I was just reminded of this today while watching the Michael Coren show on Canadian T.V. He’s a Roman Catholic and quite intelligent and he was absolutely and rightfully aghast that Canada’s bureaucracy was reluctant to allow the erection of a Memorial to the Victims of Communism in our capital city (even though our Prime Minister supports it), because it might offend communists. Coren stated the obvious when he asserted that nobody in the West would object to a Memorial to the Victims of Nazism for fear of insulting Nazis. But here it is, right in your face, further confirmation that Communism to many still seems like the good totalitarianism in the face of the absolute evil of Nazism. Unbelievable. Coren, who is of Jewish background, always recounts that his family was Jewish enough to be erased in the Holocaust. And one should never forget that unspeakable Horror and Genocide committed on world Jewry.
But why this absolute lack of any sort of ability in some to recognize the evil of Communism and the 100 million or so laid at its doorstep last century, as Coren argued today?
It all started like this.
Three years ago, Jason Kenney – then secretary of state for multiculturalism, now federal Minister of Citizenship, Immigration and Multiculturalism – says he met with the Czech and Slovak Association, who brought him to a small memorial for communism’s victims they had built in a private Toronto park. It was a Christ-like figure crucified on a hammer and sickle. “I said to them, sort of half jokingly, ‘Any chance we could move this to Ottawa as a national monument?’” he recalls. “They said, ‘That’s a brilliant idea, why don’t we do that? Why don’t we create a monument for the victims of Communism in Ottawa?’ And we immediately got to work.”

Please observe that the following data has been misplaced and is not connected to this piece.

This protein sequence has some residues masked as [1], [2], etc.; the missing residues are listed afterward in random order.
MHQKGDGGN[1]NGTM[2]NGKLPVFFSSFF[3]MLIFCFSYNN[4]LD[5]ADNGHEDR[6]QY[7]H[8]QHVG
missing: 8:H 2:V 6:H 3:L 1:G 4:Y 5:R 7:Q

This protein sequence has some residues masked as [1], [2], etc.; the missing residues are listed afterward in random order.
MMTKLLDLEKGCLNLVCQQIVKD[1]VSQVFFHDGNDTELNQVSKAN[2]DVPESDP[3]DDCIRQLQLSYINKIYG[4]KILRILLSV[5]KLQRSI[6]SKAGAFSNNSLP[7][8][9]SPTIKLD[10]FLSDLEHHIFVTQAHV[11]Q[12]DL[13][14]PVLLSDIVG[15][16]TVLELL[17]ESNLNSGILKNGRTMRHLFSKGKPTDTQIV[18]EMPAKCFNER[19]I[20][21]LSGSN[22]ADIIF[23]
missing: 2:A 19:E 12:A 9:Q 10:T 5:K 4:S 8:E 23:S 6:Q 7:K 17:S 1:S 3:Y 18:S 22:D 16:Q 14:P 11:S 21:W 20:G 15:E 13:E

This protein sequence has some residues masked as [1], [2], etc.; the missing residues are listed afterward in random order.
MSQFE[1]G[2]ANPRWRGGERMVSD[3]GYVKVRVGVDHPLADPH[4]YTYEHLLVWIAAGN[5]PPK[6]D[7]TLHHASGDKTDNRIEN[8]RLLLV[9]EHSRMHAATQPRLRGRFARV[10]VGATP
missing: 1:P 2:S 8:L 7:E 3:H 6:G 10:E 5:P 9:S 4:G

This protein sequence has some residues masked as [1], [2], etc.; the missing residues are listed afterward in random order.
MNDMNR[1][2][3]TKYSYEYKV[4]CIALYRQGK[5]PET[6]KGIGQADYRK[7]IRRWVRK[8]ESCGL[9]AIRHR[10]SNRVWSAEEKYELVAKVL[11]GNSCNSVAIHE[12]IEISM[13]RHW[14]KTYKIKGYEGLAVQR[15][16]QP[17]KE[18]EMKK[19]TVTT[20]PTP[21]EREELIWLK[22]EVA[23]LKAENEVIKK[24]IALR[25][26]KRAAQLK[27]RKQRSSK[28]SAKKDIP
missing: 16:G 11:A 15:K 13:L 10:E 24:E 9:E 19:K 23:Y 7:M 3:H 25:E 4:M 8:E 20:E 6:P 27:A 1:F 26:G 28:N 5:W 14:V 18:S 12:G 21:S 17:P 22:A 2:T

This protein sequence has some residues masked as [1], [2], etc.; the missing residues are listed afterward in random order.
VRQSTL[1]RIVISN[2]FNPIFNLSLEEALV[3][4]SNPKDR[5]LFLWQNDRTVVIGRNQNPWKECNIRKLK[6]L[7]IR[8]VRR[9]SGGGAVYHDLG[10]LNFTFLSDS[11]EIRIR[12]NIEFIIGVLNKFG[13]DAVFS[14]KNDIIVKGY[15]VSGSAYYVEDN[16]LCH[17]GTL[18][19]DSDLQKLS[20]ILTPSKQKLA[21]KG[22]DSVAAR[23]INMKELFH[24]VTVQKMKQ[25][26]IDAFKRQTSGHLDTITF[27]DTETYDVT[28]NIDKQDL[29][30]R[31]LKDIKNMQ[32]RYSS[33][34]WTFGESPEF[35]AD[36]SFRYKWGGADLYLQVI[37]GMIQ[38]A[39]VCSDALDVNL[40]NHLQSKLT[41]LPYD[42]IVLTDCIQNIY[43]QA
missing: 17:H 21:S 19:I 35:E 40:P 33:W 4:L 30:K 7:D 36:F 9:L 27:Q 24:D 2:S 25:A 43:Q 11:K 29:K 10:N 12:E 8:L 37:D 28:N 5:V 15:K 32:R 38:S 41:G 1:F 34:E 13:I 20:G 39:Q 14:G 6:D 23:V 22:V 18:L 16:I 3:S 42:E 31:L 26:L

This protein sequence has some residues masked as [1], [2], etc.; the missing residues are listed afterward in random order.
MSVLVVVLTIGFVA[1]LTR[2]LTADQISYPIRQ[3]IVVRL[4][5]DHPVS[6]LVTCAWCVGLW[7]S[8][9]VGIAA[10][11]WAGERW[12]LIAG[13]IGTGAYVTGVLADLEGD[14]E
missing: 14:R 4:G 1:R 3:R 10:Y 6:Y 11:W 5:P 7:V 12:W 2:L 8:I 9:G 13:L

He approached the Prime Minister and found enthusiastic endorsement there, too. Stephen Harper’s response to Mr. Kenney, in a letter last year: “I would strongly support the idea of such a monument to recognize the 100 million people who died violent deaths under communist regimes, as well as those who escaped these totalitarian regimes to build new lives in Canada.” He suggested it belonged near Ottawa’s war museum, “ideally” to be unveiled in time for the 20th anniversary of the fall of the Berlin Wall, this November.
Plans for a monument on Parliament Hill to honour the estimated 100 million or so innocent men, women and children killed at the hands of Communist regimes around the world, on the other hand, have hit a snag, with the NCC worried that a “Memorial to the Victims of Totalitarian Communism” risks giving offence to communists.
This capacity for selective morality on the part of many in the West just reveals the apathy and ignorance of what countless nations had to endure last century, and heaven forbid one should point to the evil done by Communism as being in the same league as the evil done by Nazism. Both were as close to evil as one could get in modern society, just that the former didn’t lose a hot war and was able to self-destruct eventually while the latter self-immolated in a rage of hatred and iniquity, almost taking the Jewish people down with it (Thanks to God it didn’t).
I always thought both totalitarian systems were morally similar. Nazism surely spouted venom more ferociously in a smaller time-frame but communism could disguise itself in beguiling universalist language which made it, perhaps, in the end, slightly less evil (as if this can ever be exactly quantified) but more dangerous because of the sheer mass of Western fellow-travellers and intelligentsia and traitors (the Cambridge 5) who fell under its spell (note to Eric Hobsbawm in England, that champagne communist who enjoyed his spells with the English upper class but still yearns personally for the dream of Red October even if 20 million should have perished).
I truly wish in the future that the world will come to recognize the evil of Communism to the degree it has now of Nazism. May the Victims of Both be Eternally Remembered!